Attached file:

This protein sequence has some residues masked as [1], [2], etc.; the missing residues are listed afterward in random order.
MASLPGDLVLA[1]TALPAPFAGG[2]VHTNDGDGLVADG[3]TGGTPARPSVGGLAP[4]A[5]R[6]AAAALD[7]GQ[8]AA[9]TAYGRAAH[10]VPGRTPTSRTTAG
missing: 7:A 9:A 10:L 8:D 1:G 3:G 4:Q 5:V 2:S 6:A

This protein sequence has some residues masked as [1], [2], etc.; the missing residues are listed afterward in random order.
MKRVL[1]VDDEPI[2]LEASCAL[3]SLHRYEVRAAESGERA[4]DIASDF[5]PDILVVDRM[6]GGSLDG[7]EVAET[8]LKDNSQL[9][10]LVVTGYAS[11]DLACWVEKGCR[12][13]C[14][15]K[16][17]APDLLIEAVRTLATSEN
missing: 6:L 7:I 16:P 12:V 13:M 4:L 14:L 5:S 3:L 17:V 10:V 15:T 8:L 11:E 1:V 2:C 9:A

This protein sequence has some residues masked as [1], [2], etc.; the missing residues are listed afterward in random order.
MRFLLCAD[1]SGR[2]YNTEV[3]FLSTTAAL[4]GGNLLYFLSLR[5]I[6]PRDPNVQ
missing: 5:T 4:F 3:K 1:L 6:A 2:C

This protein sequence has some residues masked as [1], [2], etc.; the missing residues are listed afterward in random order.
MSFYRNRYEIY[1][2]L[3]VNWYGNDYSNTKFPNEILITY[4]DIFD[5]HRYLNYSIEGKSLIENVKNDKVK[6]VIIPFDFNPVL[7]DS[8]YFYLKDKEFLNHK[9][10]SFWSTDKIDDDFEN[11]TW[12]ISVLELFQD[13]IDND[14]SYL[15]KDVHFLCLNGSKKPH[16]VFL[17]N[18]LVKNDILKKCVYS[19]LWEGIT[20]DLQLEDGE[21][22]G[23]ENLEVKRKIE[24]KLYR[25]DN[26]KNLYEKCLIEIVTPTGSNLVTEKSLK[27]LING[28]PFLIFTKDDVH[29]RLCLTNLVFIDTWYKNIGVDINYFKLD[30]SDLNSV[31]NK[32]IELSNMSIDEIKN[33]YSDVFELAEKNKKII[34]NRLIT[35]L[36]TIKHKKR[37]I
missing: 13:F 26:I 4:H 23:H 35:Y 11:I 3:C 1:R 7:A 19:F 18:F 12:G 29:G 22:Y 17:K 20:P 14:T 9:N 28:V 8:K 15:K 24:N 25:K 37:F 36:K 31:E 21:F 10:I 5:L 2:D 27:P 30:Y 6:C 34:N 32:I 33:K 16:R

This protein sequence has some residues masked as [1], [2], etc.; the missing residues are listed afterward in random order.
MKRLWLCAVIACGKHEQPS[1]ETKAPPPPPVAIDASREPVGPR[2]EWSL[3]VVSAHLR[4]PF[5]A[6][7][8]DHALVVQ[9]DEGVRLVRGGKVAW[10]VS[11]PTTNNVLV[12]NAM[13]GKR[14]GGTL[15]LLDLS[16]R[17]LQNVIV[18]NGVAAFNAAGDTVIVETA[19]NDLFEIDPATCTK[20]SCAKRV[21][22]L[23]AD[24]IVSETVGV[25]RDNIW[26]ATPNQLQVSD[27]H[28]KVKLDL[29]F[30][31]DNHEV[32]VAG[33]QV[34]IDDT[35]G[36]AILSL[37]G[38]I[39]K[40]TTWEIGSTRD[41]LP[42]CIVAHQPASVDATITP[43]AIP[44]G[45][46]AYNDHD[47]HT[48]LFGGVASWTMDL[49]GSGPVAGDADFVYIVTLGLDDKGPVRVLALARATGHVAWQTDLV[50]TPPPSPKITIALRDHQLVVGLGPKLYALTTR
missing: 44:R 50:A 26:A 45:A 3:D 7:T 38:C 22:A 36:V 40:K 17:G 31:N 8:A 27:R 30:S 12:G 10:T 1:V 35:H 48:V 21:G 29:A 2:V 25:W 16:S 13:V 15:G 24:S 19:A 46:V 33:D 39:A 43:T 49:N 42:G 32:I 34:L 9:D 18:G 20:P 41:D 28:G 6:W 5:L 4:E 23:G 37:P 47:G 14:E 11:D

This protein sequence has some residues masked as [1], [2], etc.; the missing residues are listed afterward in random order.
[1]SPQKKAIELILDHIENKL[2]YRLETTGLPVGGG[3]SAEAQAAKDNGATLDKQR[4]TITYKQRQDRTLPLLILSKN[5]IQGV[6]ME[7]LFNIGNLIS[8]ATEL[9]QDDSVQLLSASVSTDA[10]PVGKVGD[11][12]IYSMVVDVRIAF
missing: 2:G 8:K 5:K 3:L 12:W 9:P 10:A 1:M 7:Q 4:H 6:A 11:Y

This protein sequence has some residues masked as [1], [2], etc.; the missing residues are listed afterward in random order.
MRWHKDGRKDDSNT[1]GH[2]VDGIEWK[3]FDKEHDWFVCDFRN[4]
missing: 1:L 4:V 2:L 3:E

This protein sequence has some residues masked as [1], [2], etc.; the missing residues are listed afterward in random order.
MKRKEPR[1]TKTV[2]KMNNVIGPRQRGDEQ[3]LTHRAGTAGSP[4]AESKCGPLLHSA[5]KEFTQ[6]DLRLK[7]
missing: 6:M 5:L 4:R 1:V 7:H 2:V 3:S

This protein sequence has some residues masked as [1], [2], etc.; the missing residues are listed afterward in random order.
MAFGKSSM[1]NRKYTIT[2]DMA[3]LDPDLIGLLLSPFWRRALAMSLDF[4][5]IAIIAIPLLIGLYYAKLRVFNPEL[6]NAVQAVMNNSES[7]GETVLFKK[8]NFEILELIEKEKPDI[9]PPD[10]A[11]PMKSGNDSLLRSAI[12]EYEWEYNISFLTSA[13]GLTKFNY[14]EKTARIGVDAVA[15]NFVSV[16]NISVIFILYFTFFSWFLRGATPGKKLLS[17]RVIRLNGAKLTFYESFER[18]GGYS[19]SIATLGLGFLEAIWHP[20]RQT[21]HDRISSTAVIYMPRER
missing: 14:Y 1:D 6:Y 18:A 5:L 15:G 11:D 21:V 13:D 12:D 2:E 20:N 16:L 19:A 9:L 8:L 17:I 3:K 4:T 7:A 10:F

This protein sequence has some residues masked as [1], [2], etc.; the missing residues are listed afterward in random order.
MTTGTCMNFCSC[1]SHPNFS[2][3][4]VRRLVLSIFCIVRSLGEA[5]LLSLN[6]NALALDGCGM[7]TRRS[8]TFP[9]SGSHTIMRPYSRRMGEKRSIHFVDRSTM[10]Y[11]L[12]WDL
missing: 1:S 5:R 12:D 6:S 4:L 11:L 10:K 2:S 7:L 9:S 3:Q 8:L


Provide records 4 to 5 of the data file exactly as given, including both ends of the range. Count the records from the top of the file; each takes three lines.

This protein sequence has some residues masked as [1], [2], etc.; the missing residues are listed afterward in random order.
MSFYRNRYEIY[1][2]L[3]VNWYGNDYSNTKFPNEILITY[4]DIFD[5]HRYLNYSIEGKSLIENVKNDKVK[6]VIIPFDFNPVL[7]DS[8]YFYLKDKEFLNHK[9][10]SFWSTDKIDDDFEN[11]TW[12]ISVLELFQD[13]IDND[14]SYL[15]KDVHFLCLNGSKKPH[16]VFL[17]N[18]LVKNDILKKCVYS[19]LWEGIT[20]DLQLEDGE[21][22]G[23]ENLEVKRKIE[24]KLYR[25]DN[26]KNLYEKCLIEIVTPTGSNLVTEKSLK[27]LING[28]PFLIFTKDDVH[29]RLCLTNLVFIDTWYKNIGVDINYFKLD[30]SDLNSV[31]NK[32]IELSNMSIDEIKN[33]YSDVFELAEKNKKII[34]NRLIT[35]L[36]TIKHKKR[37]I
missing: 13:F 26:I 4:H 23:H 35:Y 11:I 3:C 1:R 7:A 19:F 18:F 12:G 29:G 22:Y 17:K 20:P 14:T 9:N 28:V 8:K 15:K 24:N 25:K 37:F 36:K 31:E 21:F 10:I 5:L 2:D 27:P 30:Y 6:C 34:N 32:I 33:K 16:R

This protein sequence has some residues masked as [1], [2], etc.; the missing residues are listed afterward in random order.
MKRLWLCAVIACGKHEQPS[1]ETKAPPPPPVAIDASREPVGPR[2]EWSL[3]VVSAHLR[4]PF[5]A[6][7][8]DHALVVQ[9]DEGVRLVRGGKVAW[10]VS[11]PTTNNVLV[12]NAM[13]GKR[14]GGTL[15]LLDLS[16]R[17]LQNVIV[18]NGVAAFNAAGDTVIVETA[19]NDLFEIDPATCTK[20]SCAKRV[21][22]L[23]AD[24]IVSETVGV[25]RDNIW[26]ATPNQLQVSD[27]H[28]KVKLDL[29]F[30][31]DNHEV[32]VAG[33]QV[34]IDDT[35]G[36]AILSL[37]G[38]I[39]K[40]TTWEIGSTRD[41]LP[42]CIVAHQPASVDATITP[43]AIP[44]G[45][46]AYNDHD[47]HT[48]LFGGVASWTMDL[49]GSGPVAGDADFVYIVTLGLDDKGPVRVLALARATGHVAWQTDLV[50]TPPPSPKITIALRDHQLVVGLGPKLYALTTR
missing: 44:R 50:A 26:A 45:A 3:D 7:T 38:C 22:A 36:V 40:K 17:G 31:N 8:A 27:R 30:S 12:G 10:T 1:V 35:H 48:V 21:G 29:A 2:V 25:W 16:S 13:V 15:G 24:S 19:A 46:V 33:D 39:A 43:T 49:N 42:G 32:I 34:L 9:D 18:G 20:P 41:D 28:G 6:W 5:L 4:E 23:G 37:P 47:G 14:E 11:D